Moon Phase: Waxing Crescent | Illumination: 36%
When I began photographing the night sky in 2010, I routinely aimed for clear, moonless conditions because I assumed this was the best way to capture a clear illustration of the night sky. The photos I often came back with were visually exciting and rousing to the untrained eye however, throughout the years, I began noticing a common flaw; I was coming away with striking pictures of the Milky Way but the rest of my image was filled with ambiguous landscapes that didn’t tell the whole story. It wasn’t easy to hike into remote areas that challenged my capabilities over difficult terrain and long miles, nor was it a walk in the park to carry a heavy pack through miles of deep snow fields to reach the rim of a collapsed volcano. Still, I put myself in harms way to get the shot even when the earth shook as lightning shattered the calm next to my tent. And although I reached magnificent views that took my breath away in places few could ever witness in a lifetime, I consistently came back with very little to show.
Moon Phase: Waning Gibbous | Illumination: 66%
I’m not much of a writer; it’s obvious. I do my best to describe my experiences with written words, but I seem to do much better when I communicate through imagery. I can try to describe to you what it’s like to witness a vast night sky, filled with the brightest stars over a surreal landscape, but would eminently fail. Instead, I attempt to offer you a small taste of a magical moment with a glimpse of my experience. Knowing this, how can I expect you, the viewer, to fully grasp my visual story if it’s obscured?
Moon Phase: Waxing Crescent | Illumination: 15%
Throughout the years, the more I photograph the night, the more I crave moonlight. In fact, some of my favorite images are taken while under a moonlit sky. This is because light emitted from the moon allows elements of the scene to be much less hidden. Of course, the dim light we see doesn’t originate from the Moon. The Moon, like our planets, shines by reflecting sunlight. Roughly 3% of the Sun’s light that hits the Moon is reflected because its surface is actually quite black. This is why when light is reflected from the different ‘phases of the moon’; it provides various levels of illumination, each offering unique photographic opportunities. For example, some common Moon phases include: New Moon, Waxing Crescent, First Quarter, and Full Moon. Each stage is significantly different in terms of the amount of light each period produces. Some Moon phases, like that of a Full Moon, can produce a significant amount of light on Earth. So when a Full Moon is combined with a long exposure photograph, the results can resemble conditions similar to daylight and reveal the smallest details in a vast, darkened landscape. Now you may be thinking that this amount of light will flush out the fainter stars in your images. This is why subtle Moon phases, like that of a Waxing Crescent or First Quarter, can provide the perfect balance of light in such a way that it illuminates your landscape, but keeps most of the detail you would typically see in the night sky.[twentytwenty]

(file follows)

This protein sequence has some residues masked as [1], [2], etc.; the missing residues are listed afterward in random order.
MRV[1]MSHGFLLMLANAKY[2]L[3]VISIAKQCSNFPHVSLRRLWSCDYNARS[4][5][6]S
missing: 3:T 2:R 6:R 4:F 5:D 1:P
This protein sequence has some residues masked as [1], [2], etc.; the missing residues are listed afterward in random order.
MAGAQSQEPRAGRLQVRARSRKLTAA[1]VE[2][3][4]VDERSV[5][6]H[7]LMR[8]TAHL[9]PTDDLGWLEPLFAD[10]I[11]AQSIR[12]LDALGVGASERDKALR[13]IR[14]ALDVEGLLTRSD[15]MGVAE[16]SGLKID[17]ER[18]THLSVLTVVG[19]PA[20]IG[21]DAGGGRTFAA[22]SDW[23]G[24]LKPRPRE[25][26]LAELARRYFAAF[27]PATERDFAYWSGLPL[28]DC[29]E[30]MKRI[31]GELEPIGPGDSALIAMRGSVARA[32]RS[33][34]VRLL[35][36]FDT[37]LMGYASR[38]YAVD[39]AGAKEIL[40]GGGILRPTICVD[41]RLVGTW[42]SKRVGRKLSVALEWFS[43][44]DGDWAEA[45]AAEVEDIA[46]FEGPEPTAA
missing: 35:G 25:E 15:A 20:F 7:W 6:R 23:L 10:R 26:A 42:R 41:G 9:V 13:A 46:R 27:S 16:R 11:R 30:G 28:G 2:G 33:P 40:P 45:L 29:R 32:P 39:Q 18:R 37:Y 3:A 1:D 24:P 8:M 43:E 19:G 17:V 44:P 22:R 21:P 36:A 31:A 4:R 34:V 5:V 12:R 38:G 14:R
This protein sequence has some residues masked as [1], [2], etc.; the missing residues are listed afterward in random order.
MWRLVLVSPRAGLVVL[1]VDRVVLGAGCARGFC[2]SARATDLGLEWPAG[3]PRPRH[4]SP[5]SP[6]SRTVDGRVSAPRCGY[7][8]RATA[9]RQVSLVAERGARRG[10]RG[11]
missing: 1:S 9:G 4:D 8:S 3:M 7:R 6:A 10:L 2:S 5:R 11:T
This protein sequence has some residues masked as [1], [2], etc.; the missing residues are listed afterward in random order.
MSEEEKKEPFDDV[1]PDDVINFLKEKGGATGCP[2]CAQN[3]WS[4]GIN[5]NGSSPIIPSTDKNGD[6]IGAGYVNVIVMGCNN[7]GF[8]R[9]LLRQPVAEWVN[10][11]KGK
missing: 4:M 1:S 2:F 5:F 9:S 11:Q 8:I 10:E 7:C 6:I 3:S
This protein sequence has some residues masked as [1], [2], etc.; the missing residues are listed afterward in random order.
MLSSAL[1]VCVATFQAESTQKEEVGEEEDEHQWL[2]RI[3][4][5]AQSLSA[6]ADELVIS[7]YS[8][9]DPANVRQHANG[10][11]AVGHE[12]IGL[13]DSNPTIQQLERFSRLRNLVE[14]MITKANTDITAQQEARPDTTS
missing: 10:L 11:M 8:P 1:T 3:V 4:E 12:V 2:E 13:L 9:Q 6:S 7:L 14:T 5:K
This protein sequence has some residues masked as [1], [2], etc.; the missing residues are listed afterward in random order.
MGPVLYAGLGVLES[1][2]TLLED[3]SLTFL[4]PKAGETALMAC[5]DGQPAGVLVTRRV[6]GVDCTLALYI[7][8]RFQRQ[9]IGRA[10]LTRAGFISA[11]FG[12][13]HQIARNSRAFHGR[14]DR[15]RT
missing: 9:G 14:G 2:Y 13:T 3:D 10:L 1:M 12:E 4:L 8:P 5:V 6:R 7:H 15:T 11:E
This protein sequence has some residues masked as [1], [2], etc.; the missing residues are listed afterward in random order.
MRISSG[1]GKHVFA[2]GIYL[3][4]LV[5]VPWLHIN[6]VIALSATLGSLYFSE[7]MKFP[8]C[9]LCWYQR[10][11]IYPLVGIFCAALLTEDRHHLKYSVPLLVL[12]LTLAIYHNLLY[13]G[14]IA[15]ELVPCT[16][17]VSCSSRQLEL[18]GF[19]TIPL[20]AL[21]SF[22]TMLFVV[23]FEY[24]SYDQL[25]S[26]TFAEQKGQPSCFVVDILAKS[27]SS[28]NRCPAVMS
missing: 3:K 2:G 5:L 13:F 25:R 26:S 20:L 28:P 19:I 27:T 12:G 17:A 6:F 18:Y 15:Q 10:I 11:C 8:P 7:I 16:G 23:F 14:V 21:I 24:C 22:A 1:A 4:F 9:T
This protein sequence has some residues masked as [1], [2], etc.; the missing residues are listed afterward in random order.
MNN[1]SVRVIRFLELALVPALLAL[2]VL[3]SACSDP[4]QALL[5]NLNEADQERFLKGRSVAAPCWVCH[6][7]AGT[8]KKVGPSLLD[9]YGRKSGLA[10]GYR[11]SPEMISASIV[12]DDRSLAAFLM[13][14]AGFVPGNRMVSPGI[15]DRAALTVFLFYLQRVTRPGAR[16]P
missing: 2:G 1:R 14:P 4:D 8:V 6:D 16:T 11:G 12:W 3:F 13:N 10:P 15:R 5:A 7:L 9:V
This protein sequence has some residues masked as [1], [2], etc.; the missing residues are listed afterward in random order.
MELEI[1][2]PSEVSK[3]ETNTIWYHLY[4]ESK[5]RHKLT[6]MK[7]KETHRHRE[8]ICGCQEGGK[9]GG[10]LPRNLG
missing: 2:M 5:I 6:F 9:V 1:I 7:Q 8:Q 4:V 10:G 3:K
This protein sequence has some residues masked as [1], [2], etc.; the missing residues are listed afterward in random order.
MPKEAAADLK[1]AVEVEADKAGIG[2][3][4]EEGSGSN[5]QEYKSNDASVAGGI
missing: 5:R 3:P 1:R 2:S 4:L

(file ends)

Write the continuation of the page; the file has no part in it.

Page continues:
[/twentytwenty] The illustration above shows a comparison of a scene taken with moonlight and without moonlight. Notice how the image with moonlight allows you to clearly view the landscape? Want to see a time-lapse of how the landscape changes when the moon rises? Click the play button above.
Has this information inspired you to consider a different approach to night photography? Clear, moonless skies can provide excellent opportunities for capturing images of the Milky Way, but if your approach is also concentrated on the landscape, learning to use available moonlight to your advantage is a clear option. Many kinds of pointers are discussed and applied with my students during our night photography workshops. One of the most important being: